Introduction – What is a TLD and what purpose does it serve?
*Image credit: TilmannR, CC BY-SA 2.5 , via Wikimedia Commons
TLD stands for ‘top-level domain’ and refers to the most root part of any domain name. ‘agrtech.com.au’ is the domain name, and ‘.com.au’ is the TLD.
Different domain name extensions and countries have their own TLD’s for example .com.au (Australia), .de (Germany), .cn (China) and many more.
Domain names such as .org, .com and .info are commonly referred to generic TLD’s whilst country specific codes are often referred to CCTLD’s (Country Code Top Level Domains).
The purpose of a TLD is to make it easy for users to access a website online and is a fundamental technology often referred to the backbone of the internet.
Computers broadly speaking don’t understand names like .com but instead communicate with IP addresses for websites like 18.104.22.168 for example.
A TLD acts as a way to translate a simple name like example.com to an IP address of a server that a computer can understand.
Without a TLD and the Domain Name System (DNS) you would have to remember the IP address of every single website you wanted to access it and type it each time which would be very annoying and inconvenient.
Origins of the first TLD’s
The original top-level domains were developed in the 1980s and divided into three primary groups such as:
Here is a breakdown of some TLD’s and their original purpose when they were first created in the 1980’s:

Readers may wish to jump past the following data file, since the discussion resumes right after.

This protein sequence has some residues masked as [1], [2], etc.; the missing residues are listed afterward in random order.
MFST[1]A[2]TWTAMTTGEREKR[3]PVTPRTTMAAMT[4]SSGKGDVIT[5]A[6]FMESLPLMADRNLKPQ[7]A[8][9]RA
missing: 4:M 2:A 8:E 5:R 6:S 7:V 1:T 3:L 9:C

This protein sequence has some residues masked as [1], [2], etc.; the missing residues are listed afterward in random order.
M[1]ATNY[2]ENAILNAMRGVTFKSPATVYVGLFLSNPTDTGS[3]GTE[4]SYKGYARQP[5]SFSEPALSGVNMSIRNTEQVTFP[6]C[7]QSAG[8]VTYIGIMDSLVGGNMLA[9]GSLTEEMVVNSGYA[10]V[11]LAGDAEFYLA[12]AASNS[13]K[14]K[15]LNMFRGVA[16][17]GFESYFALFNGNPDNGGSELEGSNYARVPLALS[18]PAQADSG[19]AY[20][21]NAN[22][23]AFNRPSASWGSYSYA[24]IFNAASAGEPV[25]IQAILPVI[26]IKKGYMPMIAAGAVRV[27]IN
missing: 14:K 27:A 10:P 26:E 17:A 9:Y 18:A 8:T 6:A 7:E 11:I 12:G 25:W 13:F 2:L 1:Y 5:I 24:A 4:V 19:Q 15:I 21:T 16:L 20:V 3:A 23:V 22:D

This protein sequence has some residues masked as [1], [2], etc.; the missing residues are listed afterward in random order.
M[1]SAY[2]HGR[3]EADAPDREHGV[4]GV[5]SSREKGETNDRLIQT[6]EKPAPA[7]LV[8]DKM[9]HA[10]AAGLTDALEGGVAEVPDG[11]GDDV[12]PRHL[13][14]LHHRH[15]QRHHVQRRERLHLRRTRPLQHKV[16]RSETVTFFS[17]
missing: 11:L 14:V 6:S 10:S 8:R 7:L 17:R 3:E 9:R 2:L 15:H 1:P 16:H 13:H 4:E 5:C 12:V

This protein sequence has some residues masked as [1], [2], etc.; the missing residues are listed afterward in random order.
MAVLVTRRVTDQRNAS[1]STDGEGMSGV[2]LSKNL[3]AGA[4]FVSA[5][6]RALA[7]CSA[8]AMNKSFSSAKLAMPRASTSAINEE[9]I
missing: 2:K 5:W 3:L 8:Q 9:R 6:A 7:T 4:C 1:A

- .com (Commercial)
- .org (Organization or non-profit)
- .edu (Educational institution such as a university)
- .gov (Government department/agency)
- .mil (Millitary for the U.S.A)
- .int (Intergovernmental organization such as NATO or WHO)
Each original TLD had a unique purpose however these days many websites use different TLD’s than their original purpose with the exception Government and Educational institutions.
For example it is quite common to see websites use the .io extension which was designed for the Indian Ocean despite not been located there.
The vast majority of domain names extensions are administered by a central body called ICANN which is a regulatory authority responsible for issuing domains and standards to different companies all over the world.
Some domain extensions are run by private companies which may have certain terms of registration and the rest administered by governments in their respective countries.
Generally country specific CCTLD’s will restrict the registration to businesses or individual residents of that country and disallow other people overseas from registration although every country is different and has it’s own rules.
How can I register a domain name for myself?
There are a number of different companies who sell and resell domain names where you can buy from to get your own website including us.
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